Saturday, May 13, 2006
..continuing 3steel's story of rock...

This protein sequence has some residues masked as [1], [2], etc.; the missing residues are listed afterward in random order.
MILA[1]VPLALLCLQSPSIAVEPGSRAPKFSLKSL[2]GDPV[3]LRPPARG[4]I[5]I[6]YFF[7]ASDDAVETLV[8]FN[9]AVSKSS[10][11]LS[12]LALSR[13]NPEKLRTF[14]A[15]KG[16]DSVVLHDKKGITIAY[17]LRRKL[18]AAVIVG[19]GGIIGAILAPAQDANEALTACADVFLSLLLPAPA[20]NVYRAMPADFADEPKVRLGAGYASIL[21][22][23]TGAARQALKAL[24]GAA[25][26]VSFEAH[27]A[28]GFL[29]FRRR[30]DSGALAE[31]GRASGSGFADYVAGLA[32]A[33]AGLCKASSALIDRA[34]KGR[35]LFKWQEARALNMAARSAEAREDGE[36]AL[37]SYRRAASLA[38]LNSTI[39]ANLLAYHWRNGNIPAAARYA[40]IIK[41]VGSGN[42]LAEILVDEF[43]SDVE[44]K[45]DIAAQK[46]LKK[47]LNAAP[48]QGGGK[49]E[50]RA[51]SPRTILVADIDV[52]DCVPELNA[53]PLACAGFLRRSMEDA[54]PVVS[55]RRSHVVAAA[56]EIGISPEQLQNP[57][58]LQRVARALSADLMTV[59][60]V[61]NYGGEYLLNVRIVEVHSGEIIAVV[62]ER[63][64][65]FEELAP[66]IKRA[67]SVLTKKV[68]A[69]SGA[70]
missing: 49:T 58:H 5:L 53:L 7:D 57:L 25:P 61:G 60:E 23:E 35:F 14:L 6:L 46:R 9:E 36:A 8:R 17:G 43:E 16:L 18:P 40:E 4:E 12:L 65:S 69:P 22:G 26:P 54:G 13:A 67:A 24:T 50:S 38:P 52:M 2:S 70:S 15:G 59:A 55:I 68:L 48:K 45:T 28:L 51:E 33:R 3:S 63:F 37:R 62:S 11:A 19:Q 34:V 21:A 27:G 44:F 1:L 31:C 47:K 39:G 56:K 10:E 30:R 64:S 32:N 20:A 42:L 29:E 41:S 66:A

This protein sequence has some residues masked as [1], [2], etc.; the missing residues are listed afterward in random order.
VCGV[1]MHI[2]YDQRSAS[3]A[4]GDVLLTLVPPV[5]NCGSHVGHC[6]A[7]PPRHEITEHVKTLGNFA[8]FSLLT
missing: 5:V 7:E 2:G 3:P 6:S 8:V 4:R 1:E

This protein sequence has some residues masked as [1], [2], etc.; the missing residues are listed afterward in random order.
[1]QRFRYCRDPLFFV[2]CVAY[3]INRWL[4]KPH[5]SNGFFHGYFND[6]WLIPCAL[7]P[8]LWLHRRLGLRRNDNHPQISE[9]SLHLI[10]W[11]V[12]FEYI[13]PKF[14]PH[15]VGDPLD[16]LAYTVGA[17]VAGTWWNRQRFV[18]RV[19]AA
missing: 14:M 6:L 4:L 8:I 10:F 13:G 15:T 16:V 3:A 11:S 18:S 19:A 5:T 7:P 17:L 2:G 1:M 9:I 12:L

Another biog of one of my fave bands.Black Sabbath has been so influential in the development of heavy metal rock music as to be a defining force in the style. The group took the blues-rock sound of late '60s acts like Cream, Blue Cheer, and Vanilla Fudge to its logical conclusion, slowing the tempo, accentuating the bass, and emphasizing screaming guitar solos and howled vocals full of lyrics expressing mental anguish and macabre fantasies. If their predecessors clearly came out of an electrified blues tradition, Black Sabbath took that tradition in a new direction, and in so doing helped give birth to a musical style that continued to attract millions of fans decades later. Black Sabbath, sometimes simply called Sabbath, is a British heavy metal band originally composed of Ozzy Osbourne (vocals), Tony Iommi (guitar), Geezer Butler (bass), and Bill Ward (drums). Black Sabbath formed in Birmingham, England in the late 1960s under the name Polka Tulk Blues Band (soon shortened to "Polka Tulk"), and later Earth. Initially a blues rock band, Earth moved in a darker direction when Geezer Butler, a fan of the black magic novels of Dennis Wheatley, wrote an occult-themed song titled "Black Sabbath" (the song name was apparently inspired by a 1963 Boris Karloff film). When the band found themselves being confused with another local band called Earth, they adopted the song title as their new name. The newly-named Black Sabbath adopted darker lyrical themes and a slower, ominous style, and became one of the definitive classic heavy metal bands, often ranked alongside Led Zeppelin, Deep Purple and Judas Priest in importance and influence. Some have gone so far as to argue that Black Sabbath "invented" heavy metal. While this may be overstating the case, there is little argument that Black Sabbath was a profoundly important group in the music's development. A versatile group with many signature sounds, Black Sabbath are regarded as a primary source for many subgenres of heavy metal music, including doom metal, death metal, and stoner metal. With an extremely gifted rhythm section and the extraordinary on-stage antics of Ozzy Osbourne the band enjoyed success with memorable songs and brutal riffs beginning with their first album, the eponymous Black Sabbath (1970). Their follow-up album Paranoid (also 1970) brought them greater attention in America and the UK. The content of the songs (both originals and cover versions) from both albums demonstrated an interest in the occult and black magic. This was a crucial step in establishing the "darkness" and "heaviness" of later heavy metal lyrics, and Black Sabbath were among the first groups to feature such lyrical content, almost to the exclusion of other topics. Led Zeppelin, The Doors and others might have hinted at magic or the occult, but few contemporaries could match Black Sabbath for directness, such as "My name is Lucifer/Please take my hand" (from Black Sabbaths "N.I.B."). Butler wrote many of the lyrics.